(Pyrochrotit), probably f. nvpd-xpoo^t for icvpi-xpoo^, -ooroS, 'flre-colored/ 
in allusion to its color. A syn. of pyrostilpnite. 

PTROOLASTTB. C. U. Shepard, 1856, A. J. S., 2d, xxii. 97, f. 
xvp, -o?, 'fire,' and KXav, 'to break,' because it flies to pieces when 
heated. One of the various names given to hard guano. 

PTROOONrm. Fr, W6?iUr, 1875, Ann. Ch. Pharm., clxxx, 283 
(Pyrokonit), f. «vp, -oS, 'fire,' and Kovia, 'powder/ because it falls to 
pieces when ^leated. A syn. of pachnolite. 

PTRODMALTTB. See pyrosmalite. 

PTROOOMB. Error for pyrgom. 

PTROOUANITB. a U. Shepard, 1856, A. J. S., 2d, xxii, 97. f. 
nvp, -OS, ' fire,* and guano. A name for hard guano, which was erro- 
neously thought to have undergone the action of fire. 

PTROIDB8INB. C. U. Shepard, 1872, Shep. Cat. Met., 7, f. Tcvpo- 
€i6f}^, 'fire-like,' because it decrepitates when heated. A doubtful 
meteoric mineral near serpentine. 

PTROLUSITB. W. Haidinger, 1828 (read 1827, Roy. Soc. Ed.). Ed. 
Jour. Sci., ix, 808, f. nvp, -oi, 'fire.' and Xvciv, 'to wash, to do away 
with (color),' because when melted with glass it renders it colorless. 
Proto-sesquioxide of manganese, found in black, crystalline aggregations 
and massive. 

PTROBCALITB. Error for pyrosmalite. 



PTROMELANE 224 FTRORBTINITZI 

FYROMELANE. C. U. SJiepard, 1856, A. J. S , 2d. xxii. 96, f. 
nvp, -o5, 'fire,' and u^Xdi, -dvoi, 'black/ because it turns black when 
heated. A reddish mineral, probably titanite, fouDd in angular grains in 
the gold sands of North Carolina. 

PTROMEIilNE. F. v. Kobell, 1852. E. Ak. MUnch. Anz.. zxxv, 
215 (Pyromelin), f. nvp, -o5. 'flre/ and juifXivoS, 'yellow,* because it 
turns yellow when heated. A syn. of morenosite.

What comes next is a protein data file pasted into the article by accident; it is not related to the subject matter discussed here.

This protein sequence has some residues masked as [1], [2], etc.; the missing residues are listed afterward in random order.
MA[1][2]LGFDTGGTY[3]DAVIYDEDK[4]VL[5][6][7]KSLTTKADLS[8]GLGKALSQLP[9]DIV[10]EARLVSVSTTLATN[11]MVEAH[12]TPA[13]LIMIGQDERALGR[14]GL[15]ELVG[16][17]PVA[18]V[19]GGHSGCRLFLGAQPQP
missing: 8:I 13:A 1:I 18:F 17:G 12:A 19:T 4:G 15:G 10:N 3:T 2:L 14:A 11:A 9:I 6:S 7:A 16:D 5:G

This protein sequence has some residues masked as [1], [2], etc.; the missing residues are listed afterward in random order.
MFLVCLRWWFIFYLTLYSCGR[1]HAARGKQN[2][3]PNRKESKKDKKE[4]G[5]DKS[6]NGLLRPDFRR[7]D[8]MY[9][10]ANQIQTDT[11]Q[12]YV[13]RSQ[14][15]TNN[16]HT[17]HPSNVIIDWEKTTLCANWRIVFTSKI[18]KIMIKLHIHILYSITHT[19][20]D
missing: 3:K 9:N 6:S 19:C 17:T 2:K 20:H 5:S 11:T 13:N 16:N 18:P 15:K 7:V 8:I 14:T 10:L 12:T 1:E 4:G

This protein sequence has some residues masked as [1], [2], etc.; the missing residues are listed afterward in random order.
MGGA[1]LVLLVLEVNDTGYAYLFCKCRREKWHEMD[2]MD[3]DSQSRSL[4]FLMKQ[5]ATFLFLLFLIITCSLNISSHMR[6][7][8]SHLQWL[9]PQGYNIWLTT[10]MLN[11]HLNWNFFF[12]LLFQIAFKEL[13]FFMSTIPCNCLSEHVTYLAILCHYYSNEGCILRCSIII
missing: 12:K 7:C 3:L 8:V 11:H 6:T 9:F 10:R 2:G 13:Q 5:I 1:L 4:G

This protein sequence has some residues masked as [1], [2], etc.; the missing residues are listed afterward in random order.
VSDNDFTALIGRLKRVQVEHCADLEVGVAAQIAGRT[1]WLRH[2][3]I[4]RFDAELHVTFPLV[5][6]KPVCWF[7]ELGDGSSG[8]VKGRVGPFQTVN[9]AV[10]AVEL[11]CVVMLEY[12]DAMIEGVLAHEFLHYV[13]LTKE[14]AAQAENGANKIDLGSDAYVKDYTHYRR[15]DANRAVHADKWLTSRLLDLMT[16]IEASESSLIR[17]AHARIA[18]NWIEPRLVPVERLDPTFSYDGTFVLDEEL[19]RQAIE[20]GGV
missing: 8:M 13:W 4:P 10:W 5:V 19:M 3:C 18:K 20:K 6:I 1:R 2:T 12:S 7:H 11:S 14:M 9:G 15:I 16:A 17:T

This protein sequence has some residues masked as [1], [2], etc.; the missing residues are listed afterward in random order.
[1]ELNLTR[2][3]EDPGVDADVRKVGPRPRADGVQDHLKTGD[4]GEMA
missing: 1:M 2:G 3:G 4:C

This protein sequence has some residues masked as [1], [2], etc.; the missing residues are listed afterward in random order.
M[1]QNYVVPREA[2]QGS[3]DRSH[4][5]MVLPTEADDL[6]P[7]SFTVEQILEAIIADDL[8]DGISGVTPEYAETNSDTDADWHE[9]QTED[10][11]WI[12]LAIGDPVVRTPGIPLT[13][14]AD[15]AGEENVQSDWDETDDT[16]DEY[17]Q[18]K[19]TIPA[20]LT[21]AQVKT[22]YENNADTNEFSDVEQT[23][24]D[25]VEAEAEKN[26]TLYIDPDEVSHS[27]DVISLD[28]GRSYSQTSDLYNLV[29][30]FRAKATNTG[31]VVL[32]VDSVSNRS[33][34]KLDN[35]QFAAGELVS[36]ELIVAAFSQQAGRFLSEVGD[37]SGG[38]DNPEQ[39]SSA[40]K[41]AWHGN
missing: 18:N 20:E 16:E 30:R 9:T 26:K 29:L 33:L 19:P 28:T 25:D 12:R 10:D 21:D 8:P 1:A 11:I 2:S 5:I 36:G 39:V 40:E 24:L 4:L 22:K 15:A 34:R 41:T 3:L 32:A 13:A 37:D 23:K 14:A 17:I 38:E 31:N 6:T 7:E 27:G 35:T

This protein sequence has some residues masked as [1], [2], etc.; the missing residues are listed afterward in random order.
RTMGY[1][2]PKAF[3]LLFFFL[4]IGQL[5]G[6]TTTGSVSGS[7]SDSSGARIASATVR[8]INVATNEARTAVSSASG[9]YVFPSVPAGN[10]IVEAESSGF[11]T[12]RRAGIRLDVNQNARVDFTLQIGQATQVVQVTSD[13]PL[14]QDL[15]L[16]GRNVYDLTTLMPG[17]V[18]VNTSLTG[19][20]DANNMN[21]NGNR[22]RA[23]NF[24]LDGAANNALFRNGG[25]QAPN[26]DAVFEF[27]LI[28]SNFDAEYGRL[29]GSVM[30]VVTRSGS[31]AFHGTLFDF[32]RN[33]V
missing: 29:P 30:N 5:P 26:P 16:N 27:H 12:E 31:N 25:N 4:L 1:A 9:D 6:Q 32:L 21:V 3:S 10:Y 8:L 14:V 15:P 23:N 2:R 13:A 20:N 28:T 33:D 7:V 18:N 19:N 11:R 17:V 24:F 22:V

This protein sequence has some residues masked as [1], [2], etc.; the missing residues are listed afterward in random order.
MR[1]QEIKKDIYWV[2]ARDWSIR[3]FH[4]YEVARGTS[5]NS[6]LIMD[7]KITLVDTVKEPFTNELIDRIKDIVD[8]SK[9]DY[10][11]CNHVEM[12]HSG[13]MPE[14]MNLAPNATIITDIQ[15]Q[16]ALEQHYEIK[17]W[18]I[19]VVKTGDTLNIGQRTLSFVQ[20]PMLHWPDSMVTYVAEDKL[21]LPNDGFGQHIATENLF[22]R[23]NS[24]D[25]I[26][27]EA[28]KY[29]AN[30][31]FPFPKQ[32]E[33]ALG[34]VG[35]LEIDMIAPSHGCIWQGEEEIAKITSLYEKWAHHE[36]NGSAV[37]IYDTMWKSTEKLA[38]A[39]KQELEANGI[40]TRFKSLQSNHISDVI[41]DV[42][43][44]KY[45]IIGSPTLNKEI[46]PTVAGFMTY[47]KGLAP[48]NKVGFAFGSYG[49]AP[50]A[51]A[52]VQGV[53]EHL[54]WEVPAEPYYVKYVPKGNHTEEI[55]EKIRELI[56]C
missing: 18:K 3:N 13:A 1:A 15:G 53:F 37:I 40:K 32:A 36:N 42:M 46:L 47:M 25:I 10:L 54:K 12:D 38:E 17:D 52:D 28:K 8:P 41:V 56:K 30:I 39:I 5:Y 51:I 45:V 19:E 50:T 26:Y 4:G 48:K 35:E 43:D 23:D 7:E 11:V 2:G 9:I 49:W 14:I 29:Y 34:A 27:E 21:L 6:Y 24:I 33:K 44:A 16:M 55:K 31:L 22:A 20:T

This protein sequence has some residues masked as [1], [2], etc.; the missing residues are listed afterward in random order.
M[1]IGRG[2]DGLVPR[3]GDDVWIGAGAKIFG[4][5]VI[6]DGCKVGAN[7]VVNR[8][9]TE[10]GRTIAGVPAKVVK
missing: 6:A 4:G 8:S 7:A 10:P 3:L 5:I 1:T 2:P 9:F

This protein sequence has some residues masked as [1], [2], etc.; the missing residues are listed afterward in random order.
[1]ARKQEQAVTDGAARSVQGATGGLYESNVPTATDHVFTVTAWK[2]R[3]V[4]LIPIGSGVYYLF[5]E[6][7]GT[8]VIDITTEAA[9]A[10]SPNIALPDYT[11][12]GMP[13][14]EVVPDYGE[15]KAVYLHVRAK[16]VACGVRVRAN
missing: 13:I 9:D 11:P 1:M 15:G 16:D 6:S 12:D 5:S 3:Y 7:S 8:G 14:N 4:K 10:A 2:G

PYROMORPHTTB. J. F. L. Hausmann. 1813. Haus. Min., iu, 1090 
(Pyromorphit), f. nvp, -o5, 'fire,' and fiopipr/, *form,' because the globule 
produced by melting a fragment assumes a crystalline shape on cooling. 
Chloro-phosphate of lead, found in green, yellow and brown crystals. 

PTROPB. A. O. Werner, 1803, Ludw. Min., i, 48 (Pyrop), f. 
7cvpa)7c6?, * fiery,' in allusion to its fire-red color. A red var. of garnet^ 
commonly called Bohemian garnet. 

PTROPHANE. From nvp, -o^, ' fire,' and (paivea^at, * to appear.' 
An early name for a var. of opal, which had been made to absorb melted 
wax, and consequently became translucent when heated. 

Also sometimes applied to fire opal. 

PTROPHANTTE. A. Hamberg, 1890, Geol. POr. POrb. xii. 598 
(Pyrophanil), f. nvp, -o5, •fire,' and (pcxvoi, 'bright,* from its color and 
lustre. Titanate of manganese, found in brilliant, red, tabular crystals 
and scales. 

PYROFHOSPHORITE. C. U. Shepard, Jr., 1878, A. J. S., 8d, xv, 
49, f. its composition. A doubtful phosphate from the West Indies, 
considered a pyrophosphate of lime and magnesia. 

PTROPHTIiLTTE. R. Hermann, 1829, Pogg. Ann., xv. 592 (Pyro- 
phyllit), f. nvpt -o5, 'fire,' and (pvXXov, 'a leaf,' because it exfoliates 
when heated. Hydrous silicate of aluminum, found in radiated folia, 
often resembling talc. 

PTROPHYSAIiITE. TT. Hmnger and J. J. Bereelius, 1806. Afh. 1 
Pis., i, 111, f. jrt5/0, -o5, *fire,' and <pv<TaXt5 for (pvaaXXt?, *a bladder,* 
because it intumesces when heated. A coarse and nearly opaque var. 
of topaz. 

PTROFIS8ITE. A. KenngoU, 1858, Kenng. Ueb. for 1850-51, 148 
(Pyropissit), f. rrvp, -o?, 'fire,' and Ttzaaa, * pitch,' because it melts to a 
pitch- like mass. A mixture of hydrocarbons, occurring as a grayish- 
brown, earthy mass. 

PYRORETIN. See pyroretinite. 

PYRORETINITE. J. D. Dana, 1868, Dana Min., 744, f. A, E, ReustT 
earlier name Pyroretin, 1854, K. Ak. Wien, xii, 551, f. nvpj -o^, 'fire,* 
and ftrfTivtf, ' resin,' because formed from brown coal by the heat of a 



225 

▼olcanic dyke. The part of pyroretin which dissolves in hot alcohol and 
deposits on cooling. 

FTRORTHrm. J. J. Berzelius, 1818, Afh. i Fis.. ▼. 52 (Pyrorthit), 
f. Tcvp, -oS, 'fire/ and orthite, because an orthite which burns when 
heated. An altered orthite-like mineral, containing carboitHceous matter. 

PTROSOLZSRITB F. v. Kobell, 1884, Jour. Pk. Ch.. ii, 53 (Pyro- 
sklerit), f. JTvp, -o5, 'fire/ and aKXpfloi, *hard/ becjiuse a fragment 
becomes very hard when heated before the blowpipe. A micaceous 
mineral, one of the uncertain alteration products classed with vermiculite. 

PTR08IDZ3RITB. See pyrrhosiderite. 

PTR08MAUTB. J. F. L. Hauamann, 1808, Moll. Jahrb. Efem., 
iv, 890 (Pirodmalit), f. nvp, oS, ' fire/ and od;idAeo5. ' stinking.* in allu- 
sion to the strong odor it gives off when heated. Written pyrosmalite by 
D. L, 0. Karsten, 1808, Karst. Tab., 108, f. nvp, -o5, oafii}, *odor, and 
X{Boi.' Chlorosilicate of iron and manganese, found in greenish-black or 

brown crystals.